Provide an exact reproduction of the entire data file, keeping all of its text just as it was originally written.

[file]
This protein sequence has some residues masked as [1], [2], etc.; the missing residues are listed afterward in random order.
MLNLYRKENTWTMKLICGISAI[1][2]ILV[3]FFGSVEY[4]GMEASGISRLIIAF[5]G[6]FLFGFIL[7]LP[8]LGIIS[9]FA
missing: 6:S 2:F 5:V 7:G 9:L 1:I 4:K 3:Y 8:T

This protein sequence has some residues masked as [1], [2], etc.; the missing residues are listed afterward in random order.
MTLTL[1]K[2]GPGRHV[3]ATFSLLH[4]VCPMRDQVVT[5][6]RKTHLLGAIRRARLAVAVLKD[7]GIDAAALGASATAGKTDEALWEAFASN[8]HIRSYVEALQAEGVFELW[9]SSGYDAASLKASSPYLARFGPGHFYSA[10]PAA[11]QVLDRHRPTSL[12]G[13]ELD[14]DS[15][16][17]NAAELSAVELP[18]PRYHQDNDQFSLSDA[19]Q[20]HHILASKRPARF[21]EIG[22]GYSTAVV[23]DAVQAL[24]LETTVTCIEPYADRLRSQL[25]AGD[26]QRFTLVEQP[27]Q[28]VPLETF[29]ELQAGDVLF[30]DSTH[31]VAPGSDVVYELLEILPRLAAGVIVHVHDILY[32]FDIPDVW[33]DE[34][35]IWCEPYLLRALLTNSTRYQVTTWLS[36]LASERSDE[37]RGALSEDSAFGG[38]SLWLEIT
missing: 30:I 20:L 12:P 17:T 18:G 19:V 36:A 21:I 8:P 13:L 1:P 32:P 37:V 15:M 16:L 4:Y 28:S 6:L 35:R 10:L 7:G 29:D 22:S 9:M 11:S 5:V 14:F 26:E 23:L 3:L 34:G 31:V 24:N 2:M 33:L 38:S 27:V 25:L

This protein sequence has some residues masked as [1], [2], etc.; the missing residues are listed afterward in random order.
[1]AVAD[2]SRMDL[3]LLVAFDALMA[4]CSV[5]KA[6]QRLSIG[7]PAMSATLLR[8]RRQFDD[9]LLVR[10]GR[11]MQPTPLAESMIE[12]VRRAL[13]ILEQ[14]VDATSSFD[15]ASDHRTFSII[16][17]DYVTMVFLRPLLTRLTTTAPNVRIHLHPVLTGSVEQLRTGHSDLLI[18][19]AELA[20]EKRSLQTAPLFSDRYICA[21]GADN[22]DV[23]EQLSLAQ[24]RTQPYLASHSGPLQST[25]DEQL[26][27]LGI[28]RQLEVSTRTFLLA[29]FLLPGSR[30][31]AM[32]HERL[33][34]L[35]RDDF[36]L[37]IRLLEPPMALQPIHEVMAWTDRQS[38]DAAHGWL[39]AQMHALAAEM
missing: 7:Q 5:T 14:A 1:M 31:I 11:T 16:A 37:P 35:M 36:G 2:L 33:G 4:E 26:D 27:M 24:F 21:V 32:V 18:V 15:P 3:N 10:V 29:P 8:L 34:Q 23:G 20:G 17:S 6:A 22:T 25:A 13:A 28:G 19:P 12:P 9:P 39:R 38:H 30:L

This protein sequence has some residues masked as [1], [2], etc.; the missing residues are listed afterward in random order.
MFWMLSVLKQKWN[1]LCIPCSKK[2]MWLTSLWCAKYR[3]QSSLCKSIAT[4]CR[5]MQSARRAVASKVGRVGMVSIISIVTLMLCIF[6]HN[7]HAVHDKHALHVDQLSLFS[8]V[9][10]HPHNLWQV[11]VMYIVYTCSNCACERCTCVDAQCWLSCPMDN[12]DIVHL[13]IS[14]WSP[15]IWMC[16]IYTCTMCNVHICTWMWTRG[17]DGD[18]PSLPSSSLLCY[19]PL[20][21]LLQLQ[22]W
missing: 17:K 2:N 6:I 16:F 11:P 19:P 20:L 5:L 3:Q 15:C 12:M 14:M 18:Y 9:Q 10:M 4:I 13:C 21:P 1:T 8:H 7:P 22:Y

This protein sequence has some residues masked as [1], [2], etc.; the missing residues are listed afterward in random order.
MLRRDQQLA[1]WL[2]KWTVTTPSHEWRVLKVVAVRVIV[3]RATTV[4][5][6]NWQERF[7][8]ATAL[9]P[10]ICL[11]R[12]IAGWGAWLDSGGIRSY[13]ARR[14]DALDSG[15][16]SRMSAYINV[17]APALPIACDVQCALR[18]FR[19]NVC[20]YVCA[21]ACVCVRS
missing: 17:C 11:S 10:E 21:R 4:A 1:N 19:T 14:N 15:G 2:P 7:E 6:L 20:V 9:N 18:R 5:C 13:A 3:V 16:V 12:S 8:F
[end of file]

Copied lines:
This protein sequence has some residues masked as [1], [2], etc.; the missing residues are listed afterward in random order.
MLNLYRKENTWTMKLICGISAI[1][2]ILV[3]FFGSVEY[4]GMEASGISRLIIAF[5]G[6]FLFGFIL[7]LP[8]LGIIS[9]FA
missing: 6:S 2:F 5:V 7:G 9:L 1:I 4:K 3:Y 8:T

This protein sequence has some residues masked as [1], [2], etc.; the missing residues are listed afterward in random order.
MTLTL[1]K[2]GPGRHV[3]ATFSLLH[4]VCPMRDQVVT[5][6]RKTHLLGAIRRARLAVAVLKD[7]GIDAAALGASATAGKTDEALWEAFASN[8]HIRSYVEALQAEGVFELW[9]SSGYDAASLKASSPYLARFGPGHFYSA[10]PAA[11]QVLDRHRPTSL[12]G[13]ELD[14]DS[15][16][17]NAAELSAVELP[18]PRYHQDNDQFSLSDA[19]Q[20]HHILASKRPARF[21]EIG[22]GYSTAVV[23]DAVQAL[24]LETTVTCIEPYADRLRSQL[25]AGD[26]QRFTLVEQP[27]Q[28]VPLETF[29]ELQAGDVLF[30]DSTH[31]VAPGSDVVYELLEILPRLAAGVIVHVHDILY[32]FDIPDVW[33]DE[34][35]IWCEPYLLRALLTNSTRYQVTTWLS[36]LASERSDE[37]RGALSEDSAFGG[38]SLWLEIT
missing: 30:I 20:L 12:P 17:T 18:G 19:V 36:A 21:I 8:P 13:L 1:P 32:P 37:V 15:M 16:L 4:Y 28:S 6:L 35:R 10:L 7:G 29:D 22:S 9:M 11:S 5:V 14:F 26:E 23:L 3:L 34:G 31:V 24:N 2:M 33:L 38:S 27:V 25:L

This protein sequence has some residues masked as [1], [2], etc.; the missing residues are listed afterward in random order.
[1]AVAD[2]SRMDL[3]LLVAFDALMA[4]CSV[5]KA[6]QRLSIG[7]PAMSATLLR[8]RRQFDD[9]LLVR[10]GR[11]MQPTPLAESMIE[12]VRRAL[13]ILEQ[14]VDATSSFD[15]ASDHRTFSII[16][17]DYVTMVFLRPLLTRLTTTAPNVRIHLHPVLTGSVEQLRTGHSDLLI[18][19]AELA[20]EKRSLQTAPLFSDRYICA[21]GADN[22]DV[23]EQLSLAQ[24]RTQPYLASHSGPLQST[25]DEQL[26][27]LGI[28]RQLEVSTRTFLLA[29]FLLPGSR[30][31]AM[32]HERL[33][34]L[35]RDDF[36]L[37]IRLLEPPMALQPIHEVMAWTDRQS[38]DAAHGWL[39]AQMHALAAEM
missing: 7:Q 5:T 14:A 1:M 31:I 11:T 16:A 37:P 35:M 36:G 2:L 33:G 4:E 26:D 27:M 24:F 21:V 32:V 18:V 15:P 3:N 10:V 29:P 8:L 34:Q 23:G 20:G 17:S 6:A 22:T 25:A 13:A 28:G 19:P 12:P 9:P 39:R 38:H 30:L

This protein sequence has some residues masked as [1], [2], etc.; the missing residues are listed afterward in random order.
MFWMLSVLKQKWN[1]LCIPCSKK[2]MWLTSLWCAKYR[3]QSSLCKSIAT[4]CR[5]MQSARRAVASKVGRVGMVSIISIVTLMLCIF[6]HN[7]HAVHDKHALHVDQLSLFS[8]V[9][10]HPHNLWQV[11]VMYIVYTCSNCACERCTCVDAQCWLSCPMDN[12]DIVHL[13]IS[14]WSP[15]IWMC[16]IYTCTMCNVHICTWMWTRG[17]DGD[18]PSLPSSSLLCY[19]PL[20][21]LLQLQ[22]W
missing: 17:K 2:N 6:I 16:F 11:P 19:P 20:L 5:L 3:Q 15:C 12:M 14:M 18:Y 9:Q 10:M 4:I 13:C 21:P 1:T 8:H 7:P 22:Y

This protein sequence has some residues masked as [1], [2], etc.; the missing residues are listed afterward in random order.
MLRRDQQLA[1]WL[2]KWTVTTPSHEWRVLKVVAVRVIV[3]RATTV[4][5][6]NWQERF[7][8]ATAL[9]P[10]ICL[11]R[12]IAGWGAWLDSGGIRSY[13]ARR[14]DALDSG[15][16]SRMSAYINV[17]APALPIACDVQCALR[18]FR[19]NVC[20]YVCA[21]ACVCVRS
missing: 17:C 11:S 10:E 21:R 4:A 1:N 19:T 14:N 15:G 2:P 7:E 6:L 20:V 9:N 18:R 5:C 13:A 3:V 16:V 12:S 8:F